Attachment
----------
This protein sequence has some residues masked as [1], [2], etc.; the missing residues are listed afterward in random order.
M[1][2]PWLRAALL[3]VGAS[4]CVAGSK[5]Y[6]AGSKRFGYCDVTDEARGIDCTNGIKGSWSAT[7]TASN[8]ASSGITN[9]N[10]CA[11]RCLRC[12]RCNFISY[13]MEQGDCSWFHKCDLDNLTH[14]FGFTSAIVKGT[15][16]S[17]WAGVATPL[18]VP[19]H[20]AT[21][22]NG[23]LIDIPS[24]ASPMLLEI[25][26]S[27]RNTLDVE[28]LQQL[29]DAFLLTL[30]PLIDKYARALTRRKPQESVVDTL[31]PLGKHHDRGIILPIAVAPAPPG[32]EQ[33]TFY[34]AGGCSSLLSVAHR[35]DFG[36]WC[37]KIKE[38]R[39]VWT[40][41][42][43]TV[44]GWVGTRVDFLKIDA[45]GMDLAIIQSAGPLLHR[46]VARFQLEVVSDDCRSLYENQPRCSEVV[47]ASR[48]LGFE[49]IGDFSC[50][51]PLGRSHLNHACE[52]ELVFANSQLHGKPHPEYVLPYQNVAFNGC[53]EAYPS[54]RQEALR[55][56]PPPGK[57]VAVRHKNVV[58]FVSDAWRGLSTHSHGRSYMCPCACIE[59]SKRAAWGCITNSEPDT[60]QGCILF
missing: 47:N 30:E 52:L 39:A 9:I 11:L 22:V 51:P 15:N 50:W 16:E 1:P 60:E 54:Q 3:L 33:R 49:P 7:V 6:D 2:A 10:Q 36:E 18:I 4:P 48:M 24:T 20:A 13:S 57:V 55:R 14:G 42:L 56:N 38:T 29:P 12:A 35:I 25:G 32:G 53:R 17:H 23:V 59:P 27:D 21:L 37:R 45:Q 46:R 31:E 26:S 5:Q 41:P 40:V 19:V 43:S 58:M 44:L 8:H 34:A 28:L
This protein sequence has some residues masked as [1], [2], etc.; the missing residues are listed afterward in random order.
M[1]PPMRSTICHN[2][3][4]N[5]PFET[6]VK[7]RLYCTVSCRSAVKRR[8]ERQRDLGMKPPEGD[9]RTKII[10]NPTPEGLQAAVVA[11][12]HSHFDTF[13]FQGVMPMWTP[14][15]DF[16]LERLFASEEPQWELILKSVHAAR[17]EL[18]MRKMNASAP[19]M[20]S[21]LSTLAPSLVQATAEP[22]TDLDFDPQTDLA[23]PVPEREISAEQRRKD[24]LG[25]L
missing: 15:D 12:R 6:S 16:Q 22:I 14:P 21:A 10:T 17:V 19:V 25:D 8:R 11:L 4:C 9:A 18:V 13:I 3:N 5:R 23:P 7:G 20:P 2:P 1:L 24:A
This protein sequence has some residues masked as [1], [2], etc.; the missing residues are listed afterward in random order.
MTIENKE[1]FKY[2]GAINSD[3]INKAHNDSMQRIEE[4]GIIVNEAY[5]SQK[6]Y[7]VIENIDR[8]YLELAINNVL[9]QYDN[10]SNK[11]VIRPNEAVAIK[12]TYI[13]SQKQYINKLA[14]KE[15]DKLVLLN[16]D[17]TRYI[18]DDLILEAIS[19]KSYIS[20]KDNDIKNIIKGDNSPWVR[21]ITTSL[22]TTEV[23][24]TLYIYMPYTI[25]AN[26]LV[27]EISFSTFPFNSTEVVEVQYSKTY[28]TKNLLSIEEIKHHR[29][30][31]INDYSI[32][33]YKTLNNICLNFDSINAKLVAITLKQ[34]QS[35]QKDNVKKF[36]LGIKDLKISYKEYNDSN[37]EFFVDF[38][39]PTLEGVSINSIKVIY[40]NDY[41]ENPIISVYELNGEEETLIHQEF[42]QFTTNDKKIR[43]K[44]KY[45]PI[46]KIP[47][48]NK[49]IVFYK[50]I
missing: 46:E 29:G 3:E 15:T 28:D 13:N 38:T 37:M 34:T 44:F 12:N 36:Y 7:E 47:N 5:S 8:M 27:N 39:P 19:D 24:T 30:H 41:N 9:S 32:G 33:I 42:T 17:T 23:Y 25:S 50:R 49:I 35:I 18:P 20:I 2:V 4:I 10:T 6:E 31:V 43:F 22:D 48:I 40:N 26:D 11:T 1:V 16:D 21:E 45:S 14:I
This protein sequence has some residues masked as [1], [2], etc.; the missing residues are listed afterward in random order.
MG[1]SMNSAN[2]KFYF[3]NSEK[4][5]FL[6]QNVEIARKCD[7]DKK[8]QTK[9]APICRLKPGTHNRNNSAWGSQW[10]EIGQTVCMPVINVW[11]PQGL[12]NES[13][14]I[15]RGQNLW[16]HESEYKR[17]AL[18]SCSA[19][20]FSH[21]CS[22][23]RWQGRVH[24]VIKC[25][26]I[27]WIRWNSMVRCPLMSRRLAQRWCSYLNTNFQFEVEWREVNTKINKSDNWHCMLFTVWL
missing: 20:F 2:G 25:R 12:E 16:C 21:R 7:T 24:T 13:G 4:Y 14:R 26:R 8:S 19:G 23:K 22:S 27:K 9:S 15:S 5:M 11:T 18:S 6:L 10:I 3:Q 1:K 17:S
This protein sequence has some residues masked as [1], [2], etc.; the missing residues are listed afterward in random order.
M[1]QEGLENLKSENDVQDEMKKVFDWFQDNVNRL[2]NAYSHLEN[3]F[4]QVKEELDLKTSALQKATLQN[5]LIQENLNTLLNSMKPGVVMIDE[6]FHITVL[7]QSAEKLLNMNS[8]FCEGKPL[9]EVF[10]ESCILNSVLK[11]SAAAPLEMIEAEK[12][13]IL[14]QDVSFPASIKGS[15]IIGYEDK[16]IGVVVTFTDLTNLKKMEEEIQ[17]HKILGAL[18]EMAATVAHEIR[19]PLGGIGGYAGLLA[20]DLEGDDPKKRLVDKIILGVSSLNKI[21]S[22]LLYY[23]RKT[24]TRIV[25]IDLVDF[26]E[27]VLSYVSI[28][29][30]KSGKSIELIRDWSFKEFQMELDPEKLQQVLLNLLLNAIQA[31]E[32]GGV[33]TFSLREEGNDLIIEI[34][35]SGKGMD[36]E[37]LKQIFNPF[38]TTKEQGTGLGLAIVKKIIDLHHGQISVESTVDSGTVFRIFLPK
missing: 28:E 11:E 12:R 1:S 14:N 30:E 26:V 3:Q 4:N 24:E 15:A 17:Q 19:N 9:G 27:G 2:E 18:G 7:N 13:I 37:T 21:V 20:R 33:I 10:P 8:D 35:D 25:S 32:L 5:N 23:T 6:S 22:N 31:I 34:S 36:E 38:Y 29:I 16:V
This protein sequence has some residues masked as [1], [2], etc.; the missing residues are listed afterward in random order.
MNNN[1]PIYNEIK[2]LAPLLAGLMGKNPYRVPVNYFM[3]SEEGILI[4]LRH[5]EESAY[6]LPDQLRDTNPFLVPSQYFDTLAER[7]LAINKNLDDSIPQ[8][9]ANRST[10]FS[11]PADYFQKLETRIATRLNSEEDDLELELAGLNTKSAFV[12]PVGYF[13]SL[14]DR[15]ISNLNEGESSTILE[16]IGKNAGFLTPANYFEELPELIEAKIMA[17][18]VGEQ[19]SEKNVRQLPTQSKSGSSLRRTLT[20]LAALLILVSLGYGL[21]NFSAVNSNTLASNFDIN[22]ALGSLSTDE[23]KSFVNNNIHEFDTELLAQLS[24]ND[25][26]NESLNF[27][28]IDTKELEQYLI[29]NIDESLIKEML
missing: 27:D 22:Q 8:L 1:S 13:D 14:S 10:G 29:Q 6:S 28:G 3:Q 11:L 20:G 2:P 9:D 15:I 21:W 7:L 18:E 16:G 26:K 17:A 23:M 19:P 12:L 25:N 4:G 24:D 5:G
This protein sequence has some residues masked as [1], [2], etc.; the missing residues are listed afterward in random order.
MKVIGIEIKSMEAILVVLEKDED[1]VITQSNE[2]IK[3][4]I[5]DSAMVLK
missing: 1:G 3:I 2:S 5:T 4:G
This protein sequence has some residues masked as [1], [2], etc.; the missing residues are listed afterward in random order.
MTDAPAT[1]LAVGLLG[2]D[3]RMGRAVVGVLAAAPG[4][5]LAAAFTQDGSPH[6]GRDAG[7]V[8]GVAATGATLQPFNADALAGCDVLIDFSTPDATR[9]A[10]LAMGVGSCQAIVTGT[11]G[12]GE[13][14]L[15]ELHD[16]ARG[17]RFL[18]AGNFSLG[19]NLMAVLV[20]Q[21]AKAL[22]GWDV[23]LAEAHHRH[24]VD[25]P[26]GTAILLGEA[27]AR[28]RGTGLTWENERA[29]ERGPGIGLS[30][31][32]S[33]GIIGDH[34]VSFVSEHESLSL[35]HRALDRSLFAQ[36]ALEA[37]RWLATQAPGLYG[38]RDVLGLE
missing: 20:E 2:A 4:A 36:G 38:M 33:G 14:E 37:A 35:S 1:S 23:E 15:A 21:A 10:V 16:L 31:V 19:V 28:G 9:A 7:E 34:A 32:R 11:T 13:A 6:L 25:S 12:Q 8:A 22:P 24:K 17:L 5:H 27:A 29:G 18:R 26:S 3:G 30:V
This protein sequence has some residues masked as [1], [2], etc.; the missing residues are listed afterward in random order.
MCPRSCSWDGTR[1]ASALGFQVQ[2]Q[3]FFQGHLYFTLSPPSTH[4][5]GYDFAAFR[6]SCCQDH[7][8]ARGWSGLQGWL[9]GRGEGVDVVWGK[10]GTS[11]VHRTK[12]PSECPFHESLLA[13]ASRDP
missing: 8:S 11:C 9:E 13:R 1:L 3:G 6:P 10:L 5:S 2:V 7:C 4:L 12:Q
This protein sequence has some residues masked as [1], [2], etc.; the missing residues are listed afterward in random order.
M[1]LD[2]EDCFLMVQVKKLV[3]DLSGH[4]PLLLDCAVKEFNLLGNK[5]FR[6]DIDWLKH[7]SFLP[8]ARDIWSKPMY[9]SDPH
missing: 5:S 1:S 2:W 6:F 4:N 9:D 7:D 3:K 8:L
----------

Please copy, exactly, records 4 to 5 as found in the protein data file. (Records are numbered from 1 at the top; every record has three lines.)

This protein sequence has some residues masked as [1], [2], etc.; the missing residues are listed afterward in random order.
MG[1]SMNSAN[2]KFYF[3]NSEK[4][5]FL[6]QNVEIARKCD[7]DKK[8]QTK[9]APICRLKPGTHNRNNSAWGSQW[10]EIGQTVCMPVINVW[11]PQGL[12]NES[13][14]I[15]RGQNLW[16]HESEYKR[17]AL[18]SCSA[19][20]FSH[21]CS[22][23]RWQGRVH[24]VIKC[25][26]I[27]WIRWNSMVRCPLMSRRLAQRWCSYLNTNFQFEVEWREVNTKINKSDNWHCMLFTVWL
missing: 20:F 2:G 25:R 12:E 16:C 21:R 7:T 24:T 13:G 4:Y 14:R 26:R 8:S 19:G 23:K 22:S 27:K 9:S 15:S 5:M 11:T 18:S 6:L 10:I 3:Q 1:K 17:S
This protein sequence has some residues masked as [1], [2], etc.; the missing residues are listed afterward in random order.
M[1]QEGLENLKSENDVQDEMKKVFDWFQDNVNRL[2]NAYSHLEN[3]F[4]QVKEELDLKTSALQKATLQN[5]LIQENLNTLLNSMKPGVVMIDE[6]FHITVL[7]QSAEKLLNMNS[8]FCEGKPL[9]EVF[10]ESCILNSVLK[11]SAAAPLEMIEAEK[12][13]IL[14]QDVSFPASIKGS[15]IIGYEDK[16]IGVVVTFTDLTNLKKMEEEIQ[17]HKILGAL[18]EMAATVAHEIR[19]PLGGIGGYAGLLA[20]DLEGDDPKKRLVDKIILGVSSLNKI[21]S[22]LLYY[23]RKT[24]TRIV[25]IDLVDF[26]E[27]VLSYVSI[28][29][30]KSGKSIELIRDWSFKEFQMELDPEKLQQVLLNLLLNAIQA[31]E[32]GGV[33]TFSLREEGNDLIIEI[34][35]SGKGMD[36]E[37]LKQIFNPF[38]TTKEQGTGLGLAIVKKIIDLHHGQISVESTVDSGTVFRIFLPK
missing: 28:E 11:E 12:R 1:S 14:N 30:E 26:V 3:Q 4:N 24:E 15:A 17:Q 19:N 9:G 27:G 2:E 18:G 7:N 13:I 37:T 21:V 20:R 33:I 10:P 8:D 35:D 25:S 32:L 5:N 23:T 6:S 22:N 31:I 34:S 36:E 38:Y 29:I 16:V